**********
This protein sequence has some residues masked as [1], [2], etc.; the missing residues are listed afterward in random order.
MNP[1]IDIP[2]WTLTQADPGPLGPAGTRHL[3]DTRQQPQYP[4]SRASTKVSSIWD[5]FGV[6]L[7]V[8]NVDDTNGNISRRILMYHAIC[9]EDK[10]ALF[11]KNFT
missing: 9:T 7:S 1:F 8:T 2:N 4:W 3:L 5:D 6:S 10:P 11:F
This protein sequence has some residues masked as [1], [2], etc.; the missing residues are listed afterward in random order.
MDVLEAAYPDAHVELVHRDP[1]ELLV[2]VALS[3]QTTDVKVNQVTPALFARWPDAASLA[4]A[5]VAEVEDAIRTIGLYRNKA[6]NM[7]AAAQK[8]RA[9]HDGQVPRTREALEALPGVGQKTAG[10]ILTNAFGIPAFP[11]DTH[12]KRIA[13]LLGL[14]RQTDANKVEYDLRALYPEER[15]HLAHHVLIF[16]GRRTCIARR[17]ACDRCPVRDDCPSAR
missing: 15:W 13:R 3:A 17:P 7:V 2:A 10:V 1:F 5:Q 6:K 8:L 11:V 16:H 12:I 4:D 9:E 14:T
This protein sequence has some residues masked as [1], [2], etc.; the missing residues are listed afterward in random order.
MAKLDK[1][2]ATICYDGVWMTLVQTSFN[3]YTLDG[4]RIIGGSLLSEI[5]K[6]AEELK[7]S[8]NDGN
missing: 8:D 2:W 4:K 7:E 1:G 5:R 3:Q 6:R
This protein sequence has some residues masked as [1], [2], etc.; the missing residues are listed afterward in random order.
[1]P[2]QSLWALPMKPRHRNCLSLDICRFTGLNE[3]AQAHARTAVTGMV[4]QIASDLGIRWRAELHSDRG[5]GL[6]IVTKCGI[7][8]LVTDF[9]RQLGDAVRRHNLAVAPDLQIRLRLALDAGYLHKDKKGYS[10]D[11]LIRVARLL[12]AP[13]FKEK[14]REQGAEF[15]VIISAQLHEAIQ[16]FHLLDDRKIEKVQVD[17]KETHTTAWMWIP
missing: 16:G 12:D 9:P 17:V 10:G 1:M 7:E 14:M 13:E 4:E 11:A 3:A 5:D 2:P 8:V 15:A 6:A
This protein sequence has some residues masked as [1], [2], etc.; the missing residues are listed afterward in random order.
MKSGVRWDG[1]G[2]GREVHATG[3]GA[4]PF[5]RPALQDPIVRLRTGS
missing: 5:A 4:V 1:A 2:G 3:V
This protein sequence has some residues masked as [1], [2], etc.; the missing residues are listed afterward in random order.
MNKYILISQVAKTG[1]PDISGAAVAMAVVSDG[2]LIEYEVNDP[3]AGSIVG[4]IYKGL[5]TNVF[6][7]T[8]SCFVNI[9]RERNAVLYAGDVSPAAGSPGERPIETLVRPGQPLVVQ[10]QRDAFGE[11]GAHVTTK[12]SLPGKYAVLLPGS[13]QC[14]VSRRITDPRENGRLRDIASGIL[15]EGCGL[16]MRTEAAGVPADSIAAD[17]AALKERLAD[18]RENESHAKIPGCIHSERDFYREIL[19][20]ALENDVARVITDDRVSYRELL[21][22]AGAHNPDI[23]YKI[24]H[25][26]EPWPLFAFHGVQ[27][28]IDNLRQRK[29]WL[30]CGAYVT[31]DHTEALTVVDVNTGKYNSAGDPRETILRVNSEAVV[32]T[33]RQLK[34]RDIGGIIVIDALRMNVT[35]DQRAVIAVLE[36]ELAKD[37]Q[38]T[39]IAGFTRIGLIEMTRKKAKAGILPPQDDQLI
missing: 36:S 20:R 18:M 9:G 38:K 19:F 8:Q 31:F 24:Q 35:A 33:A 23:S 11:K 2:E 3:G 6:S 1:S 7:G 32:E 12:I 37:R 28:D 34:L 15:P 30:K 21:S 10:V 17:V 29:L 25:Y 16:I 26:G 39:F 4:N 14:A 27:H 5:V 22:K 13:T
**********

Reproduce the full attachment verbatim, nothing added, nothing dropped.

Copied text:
This protein sequence has some residues masked as [1], [2], etc.; the missing residues are listed afterward in random order.
MNP[1]IDIP[2]WTLTQADPGPLGPAGTRHL[3]DTRQQPQYP[4]SRASTKVSSIWD[5]FGV[6]L[7]V[8]NVDDTNGNISRRILMYHAIC[9]EDK[10]ALF[11]KNFT
missing: 9:T 7:S 1:F 8:T 2:N 4:W 3:L 5:D 6:S 10:P 11:F
This protein sequence has some residues masked as [1], [2], etc.; the missing residues are listed afterward in random order.
MDVLEAAYPDAHVELVHRDP[1]ELLV[2]VALS[3]QTTDVKVNQVTPALFARWPDAASLA[4]A[5]VAEVEDAIRTIGLYRNKA[6]NM[7]AAAQK[8]RA[9]HDGQVPRTREALEALPGVGQKTAG[10]ILTNAFGIPAFP[11]DTH[12]KRIA[13]LLGL[14]RQTDANKVEYDLRALYPEER[15]HLAHHVLIF[16]GRRTCIARR[17]ACDRCPVRDDCPSAR
missing: 15:W 13:R 3:A 17:P 7:V 2:A 10:V 1:F 5:Q 6:K 8:L 11:V 16:H 12:I 4:D 9:E 14:T
This protein sequence has some residues masked as [1], [2], etc.; the missing residues are listed afterward in random order.
MAKLDK[1][2]ATICYDGVWMTLVQTSFN[3]YTLDG[4]RIIGGSLLSEI[5]K[6]AEELK[7]S[8]NDGN
missing: 8:D 2:W 4:K 7:E 1:G 5:R 3:Q 6:R
This protein sequence has some residues masked as [1], [2], etc.; the missing residues are listed afterward in random order.
[1]P[2]QSLWALPMKPRHRNCLSLDICRFTGLNE[3]AQAHARTAVTGMV[4]QIASDLGIRWRAELHSDRG[5]GL[6]IVTKCGI[7][8]LVTDF[9]RQLGDAVRRHNLAVAPDLQIRLRLALDAGYLHKDKKGYS[10]D[11]LIRVARLL[12]AP[13]FKEK[14]REQGAEF[15]VIISAQLHEAIQ[16]FHLLDDRKIEKVQVD[17]KETHTTAWMWIP
missing: 16:G 12:D 9:P 17:V 10:G 1:M 7:E 14:M 13:E 4:E 11:A 3:A 5:D 2:P 8:V 15:A 6:A
This protein sequence has some residues masked as [1], [2], etc.; the missing residues are listed afterward in random order.
MKSGVRWDG[1]G[2]GREVHATG[3]GA[4]PF[5]RPALQDPIVRLRTGS
missing: 5:A 4:V 1:A 2:G 3:V
This protein sequence has some residues masked as [1], [2], etc.; the missing residues are listed afterward in random order.
MNKYILISQVAKTG[1]PDISGAAVAMAVVSDG[2]LIEYEVNDP[3]AGSIVG[4]IYKGL[5]TNVF[6][7]T[8]SCFVNI[9]RERNAVLYAGDVSPAAGSPGERPIETLVRPGQPLVVQ[10]QRDAFGE[11]GAHVTTK[12]SLPGKYAVLLPGS[13]QC[14]VSRRITDPRENGRLRDIASGIL[15]EGCGL[16]MRTEAAGVPADSIAAD[17]AALKERLAD[18]RENESHAKIPGCIHSERDFYREIL[19][20]ALENDVARVITDDRVSYRELL[21][22]AGAHNPDI[23]YKI[24]H[25][26]EPWPLFAFHGVQ[27][28]IDNLRQRK[29]WL[30]CGAYVT[31]DHTEALTVVDVNTGKYNSAGDPRETILRVNSEAVV[32]T[33]RQLK[34]RDIGGIIVIDALRMNVT[35]DQRAVIAVLE[36]ELAKD[37]Q[38]T[39]IAGFTRIGLIEMTRKKAKAGILPPQDDQLI
missing: 36:S 20:R 18:M 9:G 38:K 19:F 8:Q 31:F 24:Q 35:A 33:A 23:S 11:K 2:E 3:G 6:S 1:S 7:G 32:E 12:I 37:R 28:D 34:L 15:P 30:K 21:S 10:V 17:V 29:L 25:Y 16:I 26:G 39:F 4:N 14:A 27:H 5:V 22:K 13:T